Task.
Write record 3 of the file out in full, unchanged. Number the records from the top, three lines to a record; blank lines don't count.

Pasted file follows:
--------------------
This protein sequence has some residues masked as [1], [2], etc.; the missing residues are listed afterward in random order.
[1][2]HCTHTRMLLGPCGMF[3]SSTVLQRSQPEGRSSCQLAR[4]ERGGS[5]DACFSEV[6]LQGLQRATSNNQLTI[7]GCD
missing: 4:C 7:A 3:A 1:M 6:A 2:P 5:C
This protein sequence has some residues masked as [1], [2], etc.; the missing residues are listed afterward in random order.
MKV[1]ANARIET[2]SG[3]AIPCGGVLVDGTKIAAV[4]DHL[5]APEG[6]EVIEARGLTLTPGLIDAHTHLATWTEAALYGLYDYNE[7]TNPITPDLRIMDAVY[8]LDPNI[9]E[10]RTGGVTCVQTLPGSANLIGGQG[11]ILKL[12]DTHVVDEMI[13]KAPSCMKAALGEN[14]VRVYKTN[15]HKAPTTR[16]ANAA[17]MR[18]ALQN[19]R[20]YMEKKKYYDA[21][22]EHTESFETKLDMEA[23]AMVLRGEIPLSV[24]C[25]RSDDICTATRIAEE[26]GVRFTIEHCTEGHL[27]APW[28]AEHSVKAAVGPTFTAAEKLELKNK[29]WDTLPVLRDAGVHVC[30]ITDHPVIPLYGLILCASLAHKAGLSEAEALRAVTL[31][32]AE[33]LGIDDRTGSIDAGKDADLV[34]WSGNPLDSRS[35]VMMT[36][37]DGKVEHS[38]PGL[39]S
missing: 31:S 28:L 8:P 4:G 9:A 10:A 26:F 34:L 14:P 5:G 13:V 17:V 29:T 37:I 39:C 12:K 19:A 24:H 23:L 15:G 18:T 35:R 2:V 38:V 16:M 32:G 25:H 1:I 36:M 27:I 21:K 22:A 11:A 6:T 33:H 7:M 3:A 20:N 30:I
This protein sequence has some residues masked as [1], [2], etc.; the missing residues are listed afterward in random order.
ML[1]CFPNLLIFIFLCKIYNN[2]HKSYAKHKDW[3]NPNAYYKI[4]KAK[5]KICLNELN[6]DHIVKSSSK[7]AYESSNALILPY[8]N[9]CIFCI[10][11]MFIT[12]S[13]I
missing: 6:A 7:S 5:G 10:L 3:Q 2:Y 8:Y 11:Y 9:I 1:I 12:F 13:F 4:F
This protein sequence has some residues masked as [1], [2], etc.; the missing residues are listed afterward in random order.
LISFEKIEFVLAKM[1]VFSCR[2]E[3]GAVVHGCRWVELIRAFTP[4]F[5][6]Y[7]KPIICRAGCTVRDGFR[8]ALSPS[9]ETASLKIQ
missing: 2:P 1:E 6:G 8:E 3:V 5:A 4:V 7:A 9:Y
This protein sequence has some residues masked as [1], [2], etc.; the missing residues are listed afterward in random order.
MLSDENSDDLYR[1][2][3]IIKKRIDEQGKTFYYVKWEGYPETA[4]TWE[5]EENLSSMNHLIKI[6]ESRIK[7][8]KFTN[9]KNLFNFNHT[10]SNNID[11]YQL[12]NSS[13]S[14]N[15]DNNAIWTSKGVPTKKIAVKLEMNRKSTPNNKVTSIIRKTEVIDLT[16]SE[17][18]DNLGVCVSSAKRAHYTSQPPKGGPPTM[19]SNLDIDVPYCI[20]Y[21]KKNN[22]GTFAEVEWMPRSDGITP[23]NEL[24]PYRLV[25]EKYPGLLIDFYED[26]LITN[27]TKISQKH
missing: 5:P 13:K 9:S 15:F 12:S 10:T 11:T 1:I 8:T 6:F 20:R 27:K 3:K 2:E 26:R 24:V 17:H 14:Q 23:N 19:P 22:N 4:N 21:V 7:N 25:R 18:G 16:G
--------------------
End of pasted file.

This protein sequence has some residues masked as [1], [2], etc.; the missing residues are listed afterward in random order.
ML[1]CFPNLLIFIFLCKIYNN[2]HKSYAKHKDW[3]NPNAYYKI[4]KAK[5]KICLNELN[6]DHIVKSSSK[7]AYESSNALILPY[8]N[9]CIFCI[10][11]MFIT[12]S[13]I
missing: 6:A 7:S 5:G 10:L 3:Q 2:Y 8:Y 11:Y 9:I 1:I 12:F 13:F 4:F